I had never seen this painting before a client ordered it from us and I was immediately struck by it: the colors are quite unusual for Rothko!

I find Mark Rothko’s paintings to be the perfect antidote to the ‘horror vacui’-driven pop culture that tends to fill up every space with something colorful, just to always keep the viewer entertained. Rothko, who hated pop culture, was after something totally different: he wanted complete focus, reduction, stillness, the exact opposite of distraction. It’s an almost mythical search for the essence of color and light and the viewer is invited to join in, to almost merge with the painting.

This connection with the viewer is why I never miss a chance to visit the wonderful Rothko room with his Seagram paintings in London's Tate Modern!



4. Portrait of Anne Waltham, 1572 

This is a little-known masterpiece by the French-Scottish painter Francois Quesnel. It’s a curious mix of a very formal setting against an astonishingly lively face, that looks straight at us through five centuries.

The young lady herself seemed to have sensed this contrast: she has that slightly uncomfortable expression of a self-conscious model, an ambiguity between uncertainty, shyness and annoyance of being exposed while at the same time wanting to please. You still find this expression very often in all kinds of photographic portraits today, so maybe that’s why she looks so familiar to us.

 

Portrait of Anne Waltham, 1572 (oil on panel), Francois Quesnel (1543-1619)
Portrait of Anne Waltham, 1572 (oil on panel), Francois Quesnel (1543-1619)

 

 

Bukhara bureaucrat in front of a building, Russian Empire, between 1905-15 (photo), Sergey Prokudin-Gorsky (1863-1944)
Bukhara bureaucrat in front of a building, Russian Empire, between 1905-15 (photo), Sergey Prokudin-Gorsky (1863-1944)

 



5. Bukhara bureaucrat in front of a building

I love the over-the-top colours of this very early color photography. Many people are not aware of how early color photography was developed and that its flourished long before the First World War.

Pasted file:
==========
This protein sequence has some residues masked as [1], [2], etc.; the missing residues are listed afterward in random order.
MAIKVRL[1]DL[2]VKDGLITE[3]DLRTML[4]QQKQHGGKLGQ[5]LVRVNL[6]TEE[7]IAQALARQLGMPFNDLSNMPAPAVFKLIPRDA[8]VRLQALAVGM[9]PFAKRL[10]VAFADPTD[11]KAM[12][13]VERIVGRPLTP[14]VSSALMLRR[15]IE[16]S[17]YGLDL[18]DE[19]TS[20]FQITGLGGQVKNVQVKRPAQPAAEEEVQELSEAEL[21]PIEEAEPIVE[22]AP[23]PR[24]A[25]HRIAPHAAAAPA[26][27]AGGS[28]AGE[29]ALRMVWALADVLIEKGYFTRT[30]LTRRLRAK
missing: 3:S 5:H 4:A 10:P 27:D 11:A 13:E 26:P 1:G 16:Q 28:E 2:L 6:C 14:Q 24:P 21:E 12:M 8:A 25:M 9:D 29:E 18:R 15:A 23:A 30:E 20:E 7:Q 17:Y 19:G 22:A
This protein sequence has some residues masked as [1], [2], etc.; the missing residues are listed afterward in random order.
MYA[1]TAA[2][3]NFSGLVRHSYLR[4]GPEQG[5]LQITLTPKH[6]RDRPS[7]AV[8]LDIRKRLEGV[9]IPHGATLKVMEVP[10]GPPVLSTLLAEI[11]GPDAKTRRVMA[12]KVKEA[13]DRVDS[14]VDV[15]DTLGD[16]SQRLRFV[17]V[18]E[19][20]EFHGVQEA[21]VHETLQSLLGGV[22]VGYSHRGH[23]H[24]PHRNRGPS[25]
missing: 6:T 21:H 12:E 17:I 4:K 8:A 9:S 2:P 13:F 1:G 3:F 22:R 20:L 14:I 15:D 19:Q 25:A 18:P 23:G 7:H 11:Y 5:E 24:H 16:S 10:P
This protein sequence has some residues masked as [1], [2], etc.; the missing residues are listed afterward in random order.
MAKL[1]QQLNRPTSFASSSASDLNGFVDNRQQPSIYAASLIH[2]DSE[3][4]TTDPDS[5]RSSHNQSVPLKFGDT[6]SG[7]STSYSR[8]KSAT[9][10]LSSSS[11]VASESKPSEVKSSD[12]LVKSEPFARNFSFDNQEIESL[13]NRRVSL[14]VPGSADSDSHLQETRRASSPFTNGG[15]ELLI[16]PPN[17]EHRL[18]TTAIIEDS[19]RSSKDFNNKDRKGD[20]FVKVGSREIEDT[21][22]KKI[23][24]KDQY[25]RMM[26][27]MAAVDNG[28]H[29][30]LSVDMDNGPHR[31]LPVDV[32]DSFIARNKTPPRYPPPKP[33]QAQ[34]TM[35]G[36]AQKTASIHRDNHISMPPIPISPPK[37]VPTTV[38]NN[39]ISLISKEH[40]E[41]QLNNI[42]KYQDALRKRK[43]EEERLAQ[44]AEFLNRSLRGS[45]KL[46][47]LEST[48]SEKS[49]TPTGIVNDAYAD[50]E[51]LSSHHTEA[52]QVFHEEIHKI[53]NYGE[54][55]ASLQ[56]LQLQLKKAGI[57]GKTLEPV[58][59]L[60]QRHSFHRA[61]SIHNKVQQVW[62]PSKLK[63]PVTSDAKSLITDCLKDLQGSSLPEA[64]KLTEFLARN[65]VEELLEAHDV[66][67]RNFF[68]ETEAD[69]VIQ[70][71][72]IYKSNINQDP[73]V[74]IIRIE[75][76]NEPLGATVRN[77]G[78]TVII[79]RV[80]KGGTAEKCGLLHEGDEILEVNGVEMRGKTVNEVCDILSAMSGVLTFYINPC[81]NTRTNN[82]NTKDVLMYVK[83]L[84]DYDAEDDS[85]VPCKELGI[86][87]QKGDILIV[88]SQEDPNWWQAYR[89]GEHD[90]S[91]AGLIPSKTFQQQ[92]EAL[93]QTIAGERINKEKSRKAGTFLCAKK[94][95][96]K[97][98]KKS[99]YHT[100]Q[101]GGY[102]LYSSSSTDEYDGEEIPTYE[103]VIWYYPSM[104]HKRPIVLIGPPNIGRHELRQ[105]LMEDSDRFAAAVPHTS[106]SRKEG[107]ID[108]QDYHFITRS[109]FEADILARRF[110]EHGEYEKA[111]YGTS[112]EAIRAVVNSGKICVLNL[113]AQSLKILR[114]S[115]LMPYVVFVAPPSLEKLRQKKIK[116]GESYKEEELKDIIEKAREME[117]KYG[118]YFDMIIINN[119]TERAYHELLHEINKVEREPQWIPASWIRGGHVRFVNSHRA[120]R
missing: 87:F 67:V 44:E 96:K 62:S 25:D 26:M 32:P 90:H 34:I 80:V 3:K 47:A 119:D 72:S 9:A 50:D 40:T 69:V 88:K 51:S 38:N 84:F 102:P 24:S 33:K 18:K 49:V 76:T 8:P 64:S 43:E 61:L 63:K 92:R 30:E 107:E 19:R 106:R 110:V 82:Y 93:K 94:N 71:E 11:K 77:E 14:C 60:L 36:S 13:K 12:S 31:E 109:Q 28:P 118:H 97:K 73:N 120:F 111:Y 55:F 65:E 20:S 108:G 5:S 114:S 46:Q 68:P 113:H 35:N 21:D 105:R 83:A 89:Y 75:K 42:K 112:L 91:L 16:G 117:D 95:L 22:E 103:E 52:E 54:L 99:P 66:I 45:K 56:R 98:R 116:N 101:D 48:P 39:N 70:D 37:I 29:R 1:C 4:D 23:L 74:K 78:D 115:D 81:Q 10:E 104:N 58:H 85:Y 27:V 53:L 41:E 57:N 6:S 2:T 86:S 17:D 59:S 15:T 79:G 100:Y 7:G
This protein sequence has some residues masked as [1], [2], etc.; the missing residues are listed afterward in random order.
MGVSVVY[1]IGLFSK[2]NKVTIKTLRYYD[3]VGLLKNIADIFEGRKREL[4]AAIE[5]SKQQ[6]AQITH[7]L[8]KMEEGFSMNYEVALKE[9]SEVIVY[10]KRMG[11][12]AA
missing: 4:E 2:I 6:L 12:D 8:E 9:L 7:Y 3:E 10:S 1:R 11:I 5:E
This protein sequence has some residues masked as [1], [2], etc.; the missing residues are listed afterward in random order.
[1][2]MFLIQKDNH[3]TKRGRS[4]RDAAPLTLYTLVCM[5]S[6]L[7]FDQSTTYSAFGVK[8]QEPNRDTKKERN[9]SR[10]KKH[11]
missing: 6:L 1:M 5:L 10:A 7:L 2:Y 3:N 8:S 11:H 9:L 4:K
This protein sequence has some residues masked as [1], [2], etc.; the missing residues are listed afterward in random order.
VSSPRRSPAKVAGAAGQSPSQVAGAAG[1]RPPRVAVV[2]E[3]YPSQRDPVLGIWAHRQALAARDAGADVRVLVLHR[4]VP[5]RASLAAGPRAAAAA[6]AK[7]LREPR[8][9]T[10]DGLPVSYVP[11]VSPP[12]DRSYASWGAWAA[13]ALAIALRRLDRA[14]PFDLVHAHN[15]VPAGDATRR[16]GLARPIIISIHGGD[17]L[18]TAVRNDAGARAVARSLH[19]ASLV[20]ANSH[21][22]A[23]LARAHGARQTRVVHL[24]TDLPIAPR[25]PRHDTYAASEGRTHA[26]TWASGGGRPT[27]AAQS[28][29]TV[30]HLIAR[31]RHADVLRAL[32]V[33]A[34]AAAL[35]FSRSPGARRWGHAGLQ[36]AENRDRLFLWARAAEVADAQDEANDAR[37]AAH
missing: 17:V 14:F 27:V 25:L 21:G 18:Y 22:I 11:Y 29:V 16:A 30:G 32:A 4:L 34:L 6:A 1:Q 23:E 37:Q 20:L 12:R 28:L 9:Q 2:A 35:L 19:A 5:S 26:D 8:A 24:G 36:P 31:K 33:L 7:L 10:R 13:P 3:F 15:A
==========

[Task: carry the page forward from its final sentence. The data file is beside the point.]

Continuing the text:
Sergev Produkin-Gorsky was one of the first pioneers, he travelled the whole Russian empire and took lots of photos, leaving us a stock of amazingly beautiful images, not only interesting for historical and ethnological reasons but also for their artistic value.

And on a different note: I also wished our German bureaucrats were dressed the same way, then dealing with bureaucracy would be much more fun!



6. Footage: Leisure activities for Berliners 1924-1928

When I used to work for the Bridgeman London office, I visited my old hometown Berlin quite regularly and was always surprised by how empty and deserted the city seemed to be compared with the buzzing London!

This is certainly changing now but we are still not where Berlin was during the golden age of the early 1920s. This short clip is a nice snapshot of life in summer in Berlin from almost a century ago and demonstrates nicely how crowded, buzzing and fun it once was!

 

Leisure activities for Berliners 1924-1928 / Bridgeman Footage
Leisure activities for Berliners 1924-1928 / Bridgeman Footage

 

 

Find out more

Steffen Wedepohl and the Bridgeman Berlin team will be attending Frankfurt Book Fair between 8-12th October 2014. Get in touch to arrange a meeting or visit their official website to register for an early-bird discounted ticket.